Q: You've been a judge, but what's it like to be the one who is cast?
JB: I've done about 16, 17 West End shows in my career and being chosen to do anything, it's kind of a gift in a way. To be told, "Yes, we'd like you to do it" is one of the most amazing things you can hear and particularly now when people are coming to me and saying not "We'd like you to audition for this" but "We would like you to do this" that is really a different thing that's happening to me at the moment. In the last months I've been offered about eight West End musicals which I can't do because of my schedule. I've been offered other telly stuff too, which we're trying to squeeze in. I'm trying to balance it out and that's why I am also doing the pantomime because I love treading the boards, I love being on stage and if I can't fit in a long West End run, I'm going to fit it in elsewhere. What better to do it in a short stint in the best – this is going to sound really corny – the best city in the country! All the Brummies are going "He's got to say that!" but it's the biggest and the best pantomime theatre in the country.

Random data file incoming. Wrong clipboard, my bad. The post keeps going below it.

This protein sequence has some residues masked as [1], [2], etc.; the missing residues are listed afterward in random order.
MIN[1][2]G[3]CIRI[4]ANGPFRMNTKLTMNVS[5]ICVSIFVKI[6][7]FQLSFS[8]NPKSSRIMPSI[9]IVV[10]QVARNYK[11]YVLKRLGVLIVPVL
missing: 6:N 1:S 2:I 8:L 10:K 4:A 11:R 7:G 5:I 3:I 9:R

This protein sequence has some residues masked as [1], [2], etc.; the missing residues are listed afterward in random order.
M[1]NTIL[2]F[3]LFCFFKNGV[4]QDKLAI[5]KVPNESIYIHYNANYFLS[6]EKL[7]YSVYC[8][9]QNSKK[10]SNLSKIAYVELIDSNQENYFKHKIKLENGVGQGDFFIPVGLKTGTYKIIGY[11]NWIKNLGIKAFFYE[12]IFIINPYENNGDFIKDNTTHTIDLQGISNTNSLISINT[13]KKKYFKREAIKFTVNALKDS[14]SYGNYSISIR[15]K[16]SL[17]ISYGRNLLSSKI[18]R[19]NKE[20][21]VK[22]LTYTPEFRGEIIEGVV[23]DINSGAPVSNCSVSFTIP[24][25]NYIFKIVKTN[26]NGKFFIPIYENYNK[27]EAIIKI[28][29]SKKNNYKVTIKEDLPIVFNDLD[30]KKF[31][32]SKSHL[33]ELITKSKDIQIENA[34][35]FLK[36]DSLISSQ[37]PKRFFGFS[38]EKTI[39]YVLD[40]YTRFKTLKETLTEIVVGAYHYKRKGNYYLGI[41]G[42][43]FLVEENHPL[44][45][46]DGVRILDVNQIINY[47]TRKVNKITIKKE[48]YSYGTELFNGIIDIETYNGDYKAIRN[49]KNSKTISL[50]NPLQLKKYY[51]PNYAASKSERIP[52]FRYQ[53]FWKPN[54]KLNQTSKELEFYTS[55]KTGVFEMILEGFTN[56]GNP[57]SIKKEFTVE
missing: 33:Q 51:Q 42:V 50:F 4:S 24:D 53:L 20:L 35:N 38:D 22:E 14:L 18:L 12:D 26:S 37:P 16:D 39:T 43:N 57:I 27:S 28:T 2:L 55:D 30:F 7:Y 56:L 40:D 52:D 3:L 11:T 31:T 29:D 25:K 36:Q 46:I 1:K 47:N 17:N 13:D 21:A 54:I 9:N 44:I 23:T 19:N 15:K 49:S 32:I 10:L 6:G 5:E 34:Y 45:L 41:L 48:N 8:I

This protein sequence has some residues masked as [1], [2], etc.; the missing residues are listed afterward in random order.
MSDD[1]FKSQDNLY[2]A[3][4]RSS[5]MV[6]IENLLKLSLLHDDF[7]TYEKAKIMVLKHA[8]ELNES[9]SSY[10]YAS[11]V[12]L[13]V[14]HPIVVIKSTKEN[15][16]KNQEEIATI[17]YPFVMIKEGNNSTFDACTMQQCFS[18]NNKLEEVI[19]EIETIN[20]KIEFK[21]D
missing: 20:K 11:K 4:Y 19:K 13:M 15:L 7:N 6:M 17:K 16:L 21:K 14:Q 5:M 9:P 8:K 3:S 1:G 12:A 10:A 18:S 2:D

Q: What do you think is the attraction of pantomime for adults?
JB: I believe you should never lose your inner child. Although I'm forty years old, I still feel like I'm twenty-one, twenty-two, and even younger sometimes some may say! But I think every adult should always have that element of child inside them and be able to connect with it and when they come to a pantomime, they should come with the mind of a child. What pains me the most is when I see a parent sitting with their children, sitting crossed-armed and looking up and not getting involved, because their kids copy that behaviour. So if you're going to come and see the show as an adult with your kids, please get involved and show your child a really really good time and how to enjoy a panto.